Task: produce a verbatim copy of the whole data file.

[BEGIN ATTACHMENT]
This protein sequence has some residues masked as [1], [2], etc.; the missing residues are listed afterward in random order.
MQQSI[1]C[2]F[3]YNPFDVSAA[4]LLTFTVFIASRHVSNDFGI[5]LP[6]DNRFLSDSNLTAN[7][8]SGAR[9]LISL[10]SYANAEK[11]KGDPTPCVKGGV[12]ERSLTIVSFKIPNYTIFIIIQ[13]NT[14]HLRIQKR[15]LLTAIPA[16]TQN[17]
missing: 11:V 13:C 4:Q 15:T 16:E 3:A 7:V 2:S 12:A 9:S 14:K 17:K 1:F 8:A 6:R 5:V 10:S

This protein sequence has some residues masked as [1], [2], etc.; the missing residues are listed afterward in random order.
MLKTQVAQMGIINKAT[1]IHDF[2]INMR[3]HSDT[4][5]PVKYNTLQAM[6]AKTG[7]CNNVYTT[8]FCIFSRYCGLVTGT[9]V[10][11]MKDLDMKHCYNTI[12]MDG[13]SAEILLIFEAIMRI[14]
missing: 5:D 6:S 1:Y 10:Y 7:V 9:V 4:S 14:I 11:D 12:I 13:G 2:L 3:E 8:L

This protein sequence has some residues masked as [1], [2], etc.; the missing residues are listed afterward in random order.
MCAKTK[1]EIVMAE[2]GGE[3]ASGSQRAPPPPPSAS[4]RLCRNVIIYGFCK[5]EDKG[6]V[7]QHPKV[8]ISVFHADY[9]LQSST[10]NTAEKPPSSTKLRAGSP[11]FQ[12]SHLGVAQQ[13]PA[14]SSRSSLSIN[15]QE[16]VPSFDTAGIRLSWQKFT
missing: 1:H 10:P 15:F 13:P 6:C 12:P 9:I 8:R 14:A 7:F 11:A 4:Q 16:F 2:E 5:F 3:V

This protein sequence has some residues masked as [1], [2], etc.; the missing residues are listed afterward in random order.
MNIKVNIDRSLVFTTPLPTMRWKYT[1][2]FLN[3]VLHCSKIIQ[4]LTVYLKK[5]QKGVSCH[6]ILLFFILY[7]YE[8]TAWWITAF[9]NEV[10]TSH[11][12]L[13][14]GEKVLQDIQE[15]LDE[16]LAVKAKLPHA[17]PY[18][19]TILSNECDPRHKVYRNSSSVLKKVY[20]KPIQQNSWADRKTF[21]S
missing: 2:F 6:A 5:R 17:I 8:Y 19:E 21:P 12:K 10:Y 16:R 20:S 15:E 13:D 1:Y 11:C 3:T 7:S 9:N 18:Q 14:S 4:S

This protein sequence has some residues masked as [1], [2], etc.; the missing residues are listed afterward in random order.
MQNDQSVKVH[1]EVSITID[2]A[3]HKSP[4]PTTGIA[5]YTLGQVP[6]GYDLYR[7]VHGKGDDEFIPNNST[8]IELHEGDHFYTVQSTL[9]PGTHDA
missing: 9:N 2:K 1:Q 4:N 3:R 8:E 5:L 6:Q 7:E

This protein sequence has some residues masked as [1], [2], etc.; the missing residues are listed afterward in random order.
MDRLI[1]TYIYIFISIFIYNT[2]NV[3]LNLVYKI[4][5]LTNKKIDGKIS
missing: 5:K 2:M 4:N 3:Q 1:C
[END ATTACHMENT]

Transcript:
This protein sequence has some residues masked as [1], [2], etc.; the missing residues are listed afterward in random order.
MQQSI[1]C[2]F[3]YNPFDVSAA[4]LLTFTVFIASRHVSNDFGI[5]LP[6]DNRFLSDSNLTAN[7][8]SGAR[9]LISL[10]SYANAEK[11]KGDPTPCVKGGV[12]ERSLTIVSFKIPNYTIFIIIQ[13]NT[14]HLRIQKR[15]LLTAIPA[16]TQN[17]
missing: 11:V 13:C 4:Q 15:T 16:E 3:A 7:V 2:S 12:A 9:S 14:K 17:K 1:F 8:A 6:R 5:V 10:S

This protein sequence has some residues masked as [1], [2], etc.; the missing residues are listed afterward in random order.
MLKTQVAQMGIINKAT[1]IHDF[2]INMR[3]HSDT[4][5]PVKYNTLQAM[6]AKTG[7]CNNVYTT[8]FCIFSRYCGLVTGT[9]V[10][11]MKDLDMKHCYNTI[12]MDG[13]SAEILLIFEAIMRI[14]
missing: 5:D 6:S 1:Y 10:Y 7:V 9:V 4:S 14:I 11:D 12:I 13:G 2:L 3:E 8:L

This protein sequence has some residues masked as [1], [2], etc.; the missing residues are listed afterward in random order.
MCAKTK[1]EIVMAE[2]GGE[3]ASGSQRAPPPPPSAS[4]RLCRNVIIYGFCK[5]EDKG[6]V[7]QHPKV[8]ISVFHADY[9]LQSST[10]NTAEKPPSSTKLRAGSP[11]FQ[12]SHLGVAQQ[13]PA[14]SSRSSLSIN[15]QE[16]VPSFDTAGIRLSWQKFT
missing: 1:H 10:P 15:F 13:P 6:C 12:P 9:I 8:R 14:A 7:F 11:A 4:Q 16:F 2:E 5:F 3:V

This protein sequence has some residues masked as [1], [2], etc.; the missing residues are listed afterward in random order.
MNIKVNIDRSLVFTTPLPTMRWKYT[1][2]FLN[3]VLHCSKIIQ[4]LTVYLKK[5]QKGVSCH[6]ILLFFILY[7]YE[8]TAWWITAF[9]NEV[10]TSH[11][12]L[13][14]GEKVLQDIQE[15]LDE[16]LAVKAKLPHA[17]PY[18][19]TILSNECDPRHKVYRNSSSVLKKVY[20]KPIQQNSWADRKTF[21]S
missing: 2:F 6:A 5:R 17:I 8:Y 19:E 21:P 12:K 10:Y 16:R 20:S 15:E 13:D 1:Y 11:C 3:T 7:S 9:N 18:Q 14:S 4:S

This protein sequence has some residues masked as [1], [2], etc.; the missing residues are listed afterward in random order.
MQNDQSVKVH[1]EVSITID[2]A[3]HKSP[4]PTTGIA[5]YTLGQVP[6]GYDLYR[7]VHGKGDDEFIPNNST[8]IELHEGDHFYTVQSTL[9]PGTHDA
missing: 9:N 2:K 1:Q 4:N 3:R 8:E 5:L 6:Q 7:E

This protein sequence has some residues masked as [1], [2], etc.; the missing residues are listed afterward in random order.
MDRLI[1]TYIYIFISIFIYNT[2]NV[3]LNLVYKI[4][5]LTNKKIDGKIS
missing: 5:K 2:M 4:N 3:Q 1:C